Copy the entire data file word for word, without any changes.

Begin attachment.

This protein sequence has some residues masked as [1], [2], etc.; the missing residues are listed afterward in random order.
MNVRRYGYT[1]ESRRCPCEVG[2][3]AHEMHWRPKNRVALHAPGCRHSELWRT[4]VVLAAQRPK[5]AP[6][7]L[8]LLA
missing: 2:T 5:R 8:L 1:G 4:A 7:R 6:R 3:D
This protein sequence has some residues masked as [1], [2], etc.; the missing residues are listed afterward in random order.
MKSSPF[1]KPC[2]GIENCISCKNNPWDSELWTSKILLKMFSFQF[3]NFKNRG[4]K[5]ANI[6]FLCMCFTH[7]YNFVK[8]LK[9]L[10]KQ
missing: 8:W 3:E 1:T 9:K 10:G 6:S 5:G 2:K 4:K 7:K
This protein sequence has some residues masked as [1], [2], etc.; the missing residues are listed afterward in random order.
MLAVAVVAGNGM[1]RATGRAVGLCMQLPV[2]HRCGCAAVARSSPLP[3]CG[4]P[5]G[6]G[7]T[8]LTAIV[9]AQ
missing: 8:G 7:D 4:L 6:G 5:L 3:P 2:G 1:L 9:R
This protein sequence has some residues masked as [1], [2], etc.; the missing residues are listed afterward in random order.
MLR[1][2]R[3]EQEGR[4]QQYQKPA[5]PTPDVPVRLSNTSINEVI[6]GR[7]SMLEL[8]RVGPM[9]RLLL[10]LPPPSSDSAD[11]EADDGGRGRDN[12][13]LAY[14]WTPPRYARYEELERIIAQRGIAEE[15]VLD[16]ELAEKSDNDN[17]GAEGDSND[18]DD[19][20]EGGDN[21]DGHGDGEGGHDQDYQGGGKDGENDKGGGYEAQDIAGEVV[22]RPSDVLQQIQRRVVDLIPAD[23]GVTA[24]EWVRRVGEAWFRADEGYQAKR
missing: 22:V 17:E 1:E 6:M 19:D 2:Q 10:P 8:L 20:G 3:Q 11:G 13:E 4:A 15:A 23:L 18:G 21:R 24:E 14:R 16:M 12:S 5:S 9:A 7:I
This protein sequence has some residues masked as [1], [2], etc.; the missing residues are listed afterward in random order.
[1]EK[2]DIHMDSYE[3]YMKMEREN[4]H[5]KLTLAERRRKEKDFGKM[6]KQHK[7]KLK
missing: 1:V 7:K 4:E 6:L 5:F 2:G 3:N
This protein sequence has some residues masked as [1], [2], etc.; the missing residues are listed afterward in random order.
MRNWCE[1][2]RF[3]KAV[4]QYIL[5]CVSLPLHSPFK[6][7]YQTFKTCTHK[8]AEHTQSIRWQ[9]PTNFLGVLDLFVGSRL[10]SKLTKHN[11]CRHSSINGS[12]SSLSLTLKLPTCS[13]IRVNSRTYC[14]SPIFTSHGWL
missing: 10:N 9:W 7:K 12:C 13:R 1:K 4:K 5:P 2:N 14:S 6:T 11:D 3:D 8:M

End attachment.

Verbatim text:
This protein sequence has some residues masked as [1], [2], etc.; the missing residues are listed afterward in random order.
MNVRRYGYT[1]ESRRCPCEVG[2][3]AHEMHWRPKNRVALHAPGCRHSELWRT[4]VVLAAQRPK[5]AP[6][7]L[8]LLA
missing: 2:T 5:R 8:L 1:G 4:A 7:R 6:R 3:D
This protein sequence has some residues masked as [1], [2], etc.; the missing residues are listed afterward in random order.
MKSSPF[1]KPC[2]GIENCISCKNNPWDSELWTSKILLKMFSFQF[3]NFKNRG[4]K[5]ANI[6]FLCMCFTH[7]YNFVK[8]LK[9]L[10]KQ
missing: 8:W 3:E 1:T 9:K 10:G 6:S 5:G 2:K 4:K 7:K
This protein sequence has some residues masked as [1], [2], etc.; the missing residues are listed afterward in random order.
MLAVAVVAGNGM[1]RATGRAVGLCMQLPV[2]HRCGCAAVARSSPLP[3]CG[4]P[5]G[6]G[7]T[8]LTAIV[9]AQ
missing: 8:G 7:D 4:L 6:G 5:L 3:P 2:G 1:L 9:R
This protein sequence has some residues masked as [1], [2], etc.; the missing residues are listed afterward in random order.
MLR[1][2]R[3]EQEGR[4]QQYQKPA[5]PTPDVPVRLSNTSINEVI[6]GR[7]SMLEL[8]RVGPM[9]RLLL[10]LPPPSSDSAD[11]EADDGGRGRDN[12][13]LAY[14]WTPPRYARYEELERIIAQRGIAEE[15]VLD[16]ELAEKSDNDN[17]GAEGDSND[18]DD[19][20]EGGDN[21]DGHGDGEGGHDQDYQGGGKDGENDKGGGYEAQDIAGEVV[22]RPSDVLQQIQRRVVDLIPAD[23]GVTA[24]EWVRRVGEAWFRADEGYQAKR
missing: 22:V 17:E 1:E 6:M 19:D 2:Q 10:P 8:L 20:G 3:Q 11:G 13:E 4:A 15:A 23:L 18:G 21:R 24:E 14:R 16:M 12:S 5:S 9:A 7:I
This protein sequence has some residues masked as [1], [2], etc.; the missing residues are listed afterward in random order.
[1]EK[2]DIHMDSYE[3]YMKMEREN[4]H[5]KLTLAERRRKEKDFGKM[6]KQHK[7]KLK
missing: 1:V 7:K 4:E 6:L 5:F 2:G 3:N
This protein sequence has some residues masked as [1], [2], etc.; the missing residues are listed afterward in random order.
MRNWCE[1][2]RF[3]KAV[4]QYIL[5]CVSLPLHSPFK[6][7]YQTFKTCTHK[8]AEHTQSIRWQ[9]PTNFLGVLDLFVGSRL[10]SKLTKHN[11]CRHSSINGS[12]SSLSLTLKLPTCS[13]IRVNSRTYC[14]SPIFTSHGWL
missing: 10:N 9:W 7:K 12:C 13:R 1:K 4:K 5:P 2:N 14:S 6:T 11:D 3:D 8:M